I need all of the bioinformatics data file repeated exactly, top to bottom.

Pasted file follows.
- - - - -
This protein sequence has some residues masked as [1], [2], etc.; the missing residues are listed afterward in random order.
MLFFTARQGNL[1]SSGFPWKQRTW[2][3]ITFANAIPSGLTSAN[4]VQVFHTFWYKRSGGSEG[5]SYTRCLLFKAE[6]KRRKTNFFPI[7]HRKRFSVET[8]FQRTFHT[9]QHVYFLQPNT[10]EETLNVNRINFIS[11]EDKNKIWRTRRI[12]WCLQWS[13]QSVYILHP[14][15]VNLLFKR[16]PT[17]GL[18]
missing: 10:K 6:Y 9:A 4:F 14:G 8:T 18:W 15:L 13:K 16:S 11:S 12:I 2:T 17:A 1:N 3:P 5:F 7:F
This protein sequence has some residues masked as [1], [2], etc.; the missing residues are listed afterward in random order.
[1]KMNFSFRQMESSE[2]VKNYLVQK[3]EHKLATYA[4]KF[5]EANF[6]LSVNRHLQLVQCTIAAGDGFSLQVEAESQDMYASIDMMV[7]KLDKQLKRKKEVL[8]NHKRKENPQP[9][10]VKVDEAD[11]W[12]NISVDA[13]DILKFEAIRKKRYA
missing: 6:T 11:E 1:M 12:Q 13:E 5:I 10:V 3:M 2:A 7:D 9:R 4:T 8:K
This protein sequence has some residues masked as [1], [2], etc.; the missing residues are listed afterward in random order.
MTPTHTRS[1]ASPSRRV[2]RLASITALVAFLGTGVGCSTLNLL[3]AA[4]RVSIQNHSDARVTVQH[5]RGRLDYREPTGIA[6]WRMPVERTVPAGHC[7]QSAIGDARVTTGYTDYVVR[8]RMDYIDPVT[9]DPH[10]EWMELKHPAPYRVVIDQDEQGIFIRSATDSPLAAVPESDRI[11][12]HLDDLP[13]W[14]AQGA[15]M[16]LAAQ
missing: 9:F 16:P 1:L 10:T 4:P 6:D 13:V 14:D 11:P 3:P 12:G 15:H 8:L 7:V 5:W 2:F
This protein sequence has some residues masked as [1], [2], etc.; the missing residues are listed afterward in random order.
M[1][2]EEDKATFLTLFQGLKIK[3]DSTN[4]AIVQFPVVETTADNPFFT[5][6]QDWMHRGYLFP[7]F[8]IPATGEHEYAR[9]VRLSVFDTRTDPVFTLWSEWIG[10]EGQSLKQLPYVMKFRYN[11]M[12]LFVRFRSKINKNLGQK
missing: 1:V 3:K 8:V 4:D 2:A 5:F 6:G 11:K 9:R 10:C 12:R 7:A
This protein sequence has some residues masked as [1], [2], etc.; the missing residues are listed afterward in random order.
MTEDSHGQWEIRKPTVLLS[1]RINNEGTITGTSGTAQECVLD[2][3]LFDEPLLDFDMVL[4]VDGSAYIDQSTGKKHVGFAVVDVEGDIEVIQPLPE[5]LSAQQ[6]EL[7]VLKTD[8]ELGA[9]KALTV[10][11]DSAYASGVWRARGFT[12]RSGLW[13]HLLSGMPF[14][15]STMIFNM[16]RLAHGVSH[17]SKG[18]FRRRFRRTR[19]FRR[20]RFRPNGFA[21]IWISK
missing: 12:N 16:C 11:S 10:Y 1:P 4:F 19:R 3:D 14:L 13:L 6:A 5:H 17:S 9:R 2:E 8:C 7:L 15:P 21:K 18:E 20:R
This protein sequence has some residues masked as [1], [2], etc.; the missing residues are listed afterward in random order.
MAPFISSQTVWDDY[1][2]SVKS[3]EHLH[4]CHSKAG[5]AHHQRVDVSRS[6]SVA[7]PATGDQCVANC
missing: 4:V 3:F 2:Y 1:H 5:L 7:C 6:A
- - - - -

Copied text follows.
This protein sequence has some residues masked as [1], [2], etc.; the missing residues are listed afterward in random order.
MLFFTARQGNL[1]SSGFPWKQRTW[2][3]ITFANAIPSGLTSAN[4]VQVFHTFWYKRSGGSEG[5]SYTRCLLFKAE[6]KRRKTNFFPI[7]HRKRFSVET[8]FQRTFHT[9]QHVYFLQPNT[10]EETLNVNRINFIS[11]EDKNKIWRTRRI[12]WCLQWS[13]QSVYILHP[14][15]VNLLFKR[16]PT[17]GL[18]
missing: 10:K 6:Y 9:A 4:F 14:G 8:T 18:W 15:L 13:K 16:S 11:S 12:I 2:T 17:A 1:N 3:P 5:F 7:F
This protein sequence has some residues masked as [1], [2], etc.; the missing residues are listed afterward in random order.
[1]KMNFSFRQMESSE[2]VKNYLVQK[3]EHKLATYA[4]KF[5]EANF[6]LSVNRHLQLVQCTIAAGDGFSLQVEAESQDMYASIDMMV[7]KLDKQLKRKKEVL[8]NHKRKENPQP[9][10]VKVDEAD[11]W[12]NISVDA[13]DILKFEAIRKKRYA
missing: 6:T 11:E 1:M 12:Q 13:E 5:I 10:V 3:M 2:A 7:D 9:R 4:T 8:K
This protein sequence has some residues masked as [1], [2], etc.; the missing residues are listed afterward in random order.
MTPTHTRS[1]ASPSRRV[2]RLASITALVAFLGTGVGCSTLNLL[3]AA[4]RVSIQNHSDARVTVQH[5]RGRLDYREPTGIA[6]WRMPVERTVPAGHC[7]QSAIGDARVTTGYTDYVVR[8]RMDYIDPVT[9]DPH[10]EWMELKHPAPYRVVIDQDEQGIFIRSATDSPLAAVPESDRI[11][12]HLDDLP[13]W[14]AQGA[15]M[16]LAAQ
missing: 9:F 16:P 1:L 10:T 4:P 6:D 13:V 14:D 11:P 3:P 12:G 15:H 8:L 7:V 5:W 2:F
This protein sequence has some residues masked as [1], [2], etc.; the missing residues are listed afterward in random order.
M[1][2]EEDKATFLTLFQGLKIK[3]DSTN[4]AIVQFPVVETTADNPFFT[5][6]QDWMHRGYLFP[7]F[8]IPATGEHEYAR[9]VRLSVFDTRTDPVFTLWSEWIG[10]EGQSLKQLPYVMKFRYN[11]M[12]LFVRFRSKINKNLGQK
missing: 1:V 3:K 8:V 4:D 2:A 5:F 6:G 11:K 9:R 10:C 12:R 7:A
This protein sequence has some residues masked as [1], [2], etc.; the missing residues are listed afterward in random order.
MTEDSHGQWEIRKPTVLLS[1]RINNEGTITGTSGTAQECVLD[2][3]LFDEPLLDFDMVL[4]VDGSAYIDQSTGKKHVGFAVVDVEGDIEVIQPLPE[5]LSAQQ[6]EL[7]VLKTD[8]ELGA[9]KALTV[10][11]DSAYASGVWRARGFT[12]RSGLW[13]HLLSGMPF[14][15]STMIFNM[16]RLAHGVSH[17]SKG[18]FRRRFRRTR[19]FRR[20]RFRPNGFA[21]IWISK
missing: 12:N 16:C 11:S 10:Y 1:P 4:F 19:R 3:D 14:L 13:L 6:A 5:H 17:S 9:R 2:E 8:C 7:L 15:P 21:K 18:E 20:R
This protein sequence has some residues masked as [1], [2], etc.; the missing residues are listed afterward in random order.
MAPFISSQTVWDDY[1][2]SVKS[3]EHLH[4]CHSKAG[5]AHHQRVDVSRS[6]SVA[7]PATGDQCVANC
missing: 4:V 3:F 2:Y 1:H 5:L 7:C 6:A